Selection criteria should be derived from the attributes, knowledge, skills, abilities and
education necessary for an effective workforce to meet the needs of the clients they serve and used
to hire the right people for the work. Selection criteria must be closely linked to the
implementation of the agency’s practice model, including the commitments to address problems of
disparate treatment related to disproportionality and the need to maximize effective and efficient
use of technology. It is essential that the selection criteria delineates in writing what the
public child welfare agency expects its workers to do.
Example: The clinical and generic case management work that a front-line program worker performs must be carefully distinguished from the traditional clinical work that many prospective workers may expect. For public child welfare , the social work principle of meeting clients where they are and moving them forward includes meeting, engaging and supporting clients in their homes, communities, and neighborhoods, not necessarily in the worker’s office .
The following sections address the core attributes needed for the entire child welfare workforce
and the educational levels, knowledge, skills, and abilities that are relevant to the performance
of direct service and other program jobs. This in no way mitigates the importance of non-program
child welfare staff. Rather, it emphasizes the specialized skills and support systems needed by
Attributes that identify the best candidates for all child welfare agency staff
The field of public child welfare is complex, and there are a number of personal attributes that
are predictive of those who will excel. An assessment of these attributes should be embedded in a
standard behavioral interview for all child welfare staff.
Recommendations for education and training for public child welfare program staff
Public child welfare service delivery involves a broad array of professionals offering services
from a variety of disciplines (e.g., social work, psychology, law, medicine, nursing, education).
Agencies must clearly articulate to professional schools what basic knowledge, abilities, skills,
behaviors and personal attributes are expected of the public child welfare workforce to enable
schools to develop curriculum, create relevant internships and provide students with appropriate
career guidance. The curriculum needs to include course work specific to public child welfare.
Social work is the primary profession that focuses on preparing graduates to provide public child
welfare services. Social work education coursework and field experiences include education in child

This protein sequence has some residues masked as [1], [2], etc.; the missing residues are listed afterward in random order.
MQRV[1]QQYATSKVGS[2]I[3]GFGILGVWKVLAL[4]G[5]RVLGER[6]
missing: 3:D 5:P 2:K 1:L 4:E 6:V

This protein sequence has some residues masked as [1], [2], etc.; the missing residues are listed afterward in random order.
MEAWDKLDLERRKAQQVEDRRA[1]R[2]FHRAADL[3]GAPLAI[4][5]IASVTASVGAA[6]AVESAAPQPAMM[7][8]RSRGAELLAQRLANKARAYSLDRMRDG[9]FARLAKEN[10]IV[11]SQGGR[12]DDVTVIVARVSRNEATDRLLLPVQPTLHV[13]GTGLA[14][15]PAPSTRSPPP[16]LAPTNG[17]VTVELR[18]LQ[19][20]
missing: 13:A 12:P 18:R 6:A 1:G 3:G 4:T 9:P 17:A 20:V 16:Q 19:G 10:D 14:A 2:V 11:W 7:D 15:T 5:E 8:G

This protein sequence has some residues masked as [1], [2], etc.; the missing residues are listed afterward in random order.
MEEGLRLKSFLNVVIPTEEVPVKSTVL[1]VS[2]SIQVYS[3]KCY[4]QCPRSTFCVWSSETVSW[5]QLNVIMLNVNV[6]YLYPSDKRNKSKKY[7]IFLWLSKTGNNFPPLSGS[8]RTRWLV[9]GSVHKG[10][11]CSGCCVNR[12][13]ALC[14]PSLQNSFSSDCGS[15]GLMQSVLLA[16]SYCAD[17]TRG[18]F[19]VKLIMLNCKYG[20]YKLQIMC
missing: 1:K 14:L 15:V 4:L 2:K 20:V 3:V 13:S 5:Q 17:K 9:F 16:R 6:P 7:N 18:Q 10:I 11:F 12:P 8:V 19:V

and adult development, social welfare policy, organizational behavior, research and direct practice
needed to fulfill the roles required by public child welfare agencies. Public child welfare-
specific courses and field placements enhance commitment to public child welfare careers and a
readiness to work in public child welfare organizations.
Completion of a bachelor’s degree in social work or allied professional equivalent degrees that
include specialized public child welfare education and public child welfare field experiences is
the minimum educational requirement that signifies a basic readiness for service as a public child
welfare worker. Though usually equipped for an entry level program position in child welfare
services, these professionals must undergo additional education and training in programs with an
emphasis on prevention, diagnosis and treatment of mental, behavioral and emotional disorders in
individuals, families, and groups to provide higher-level
services. These competencies can typically be attained through graduate-level education and field
internships and fulfillment of the postgraduate supervised practice hours required by a state licensing board or state agency where they will practice.
A master’s degree in social work (MSW) or allied profession prepares graduates to provide services
for more complex client needs, manage programs and provide supervision. Program supervisors and
managers should possess an MSW or equivalent degree with coursework that provides knowledge and
skills in supervision of staff or program development and management required by the job
description. If these positions have a clinical component, staff should also have the prerequisite
credentials for providing clinical supervision as defined by the individual states. Front-line
workers who move into supervisory and management functions must also receive additional training in
these functions before taking on such duties.
Program staff at all levels without the prerequisite field internships and education must receive
additional training and demonstrate the ability to apply the techniques prior to assuming
responsibilities. Practice proficiency must align with client needs.
Frontline program staff knowledge, skills, and abilities
Front-line program staff are required to have a unique combination of knowledge, skills and
abilities to perform the job effectively. These may vary based on how job functions are designed
within an agency. For example, a good front-line program professional:
Frontline program supervision knowledge, skills, and abilities
Front-line supervisors must be experts on what workers do. They need to support, protect and mentor
staff while holding them accountable. Typically, front-line supervisors must:
Program managers knowledge, skills, and abilities
Management often represents a career shift for front-line workers and direct practice supervisors.
This shift is attained through recognition that management exists to support and serve the direct practitioner and their
supervisors. Additional training is required. The following are some indicators of an effective manager: